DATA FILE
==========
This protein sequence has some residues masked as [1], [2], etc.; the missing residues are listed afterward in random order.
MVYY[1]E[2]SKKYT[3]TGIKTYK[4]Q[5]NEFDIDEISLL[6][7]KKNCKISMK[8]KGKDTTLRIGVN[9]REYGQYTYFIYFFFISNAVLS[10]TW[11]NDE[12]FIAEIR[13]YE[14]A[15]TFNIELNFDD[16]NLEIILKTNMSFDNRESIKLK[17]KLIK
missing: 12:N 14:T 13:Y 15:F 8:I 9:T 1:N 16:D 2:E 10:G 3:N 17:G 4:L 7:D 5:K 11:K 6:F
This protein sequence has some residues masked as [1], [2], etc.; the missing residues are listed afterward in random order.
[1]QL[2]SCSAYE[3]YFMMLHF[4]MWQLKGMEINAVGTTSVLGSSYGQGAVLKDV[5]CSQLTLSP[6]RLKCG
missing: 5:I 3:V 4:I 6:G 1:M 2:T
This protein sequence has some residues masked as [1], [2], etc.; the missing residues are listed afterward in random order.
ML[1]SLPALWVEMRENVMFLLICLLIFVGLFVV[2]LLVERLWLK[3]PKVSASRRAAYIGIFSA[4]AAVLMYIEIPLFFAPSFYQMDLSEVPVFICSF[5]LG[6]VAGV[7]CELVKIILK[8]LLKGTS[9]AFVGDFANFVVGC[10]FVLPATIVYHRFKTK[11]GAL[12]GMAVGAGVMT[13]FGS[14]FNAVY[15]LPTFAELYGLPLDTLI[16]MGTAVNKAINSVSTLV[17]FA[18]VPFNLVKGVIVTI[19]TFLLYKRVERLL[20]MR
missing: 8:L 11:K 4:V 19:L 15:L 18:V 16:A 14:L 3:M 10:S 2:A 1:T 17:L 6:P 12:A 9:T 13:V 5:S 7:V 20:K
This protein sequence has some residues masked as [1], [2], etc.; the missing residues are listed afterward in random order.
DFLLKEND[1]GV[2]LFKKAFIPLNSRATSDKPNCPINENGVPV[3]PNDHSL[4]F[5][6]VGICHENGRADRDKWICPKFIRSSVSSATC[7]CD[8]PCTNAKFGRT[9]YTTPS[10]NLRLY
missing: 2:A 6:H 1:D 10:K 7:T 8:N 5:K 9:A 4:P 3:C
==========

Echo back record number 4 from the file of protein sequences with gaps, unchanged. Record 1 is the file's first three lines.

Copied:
This protein sequence has some residues masked as [1], [2], etc.; the missing residues are listed afterward in random order.
DFLLKEND[1]GV[2]LFKKAFIPLNSRATSDKPNCPINENGVPV[3]PNDHSL[4]F[5][6]VGICHENGRADRDKWICPKFIRSSVSSATC[7]CD[8]PCTNAKFGRT[9]YTTPS[10]NLRLY
missing: 2:A 6:H 1:D 10:K 7:T 8:N 5:K 9:A 4:P 3:C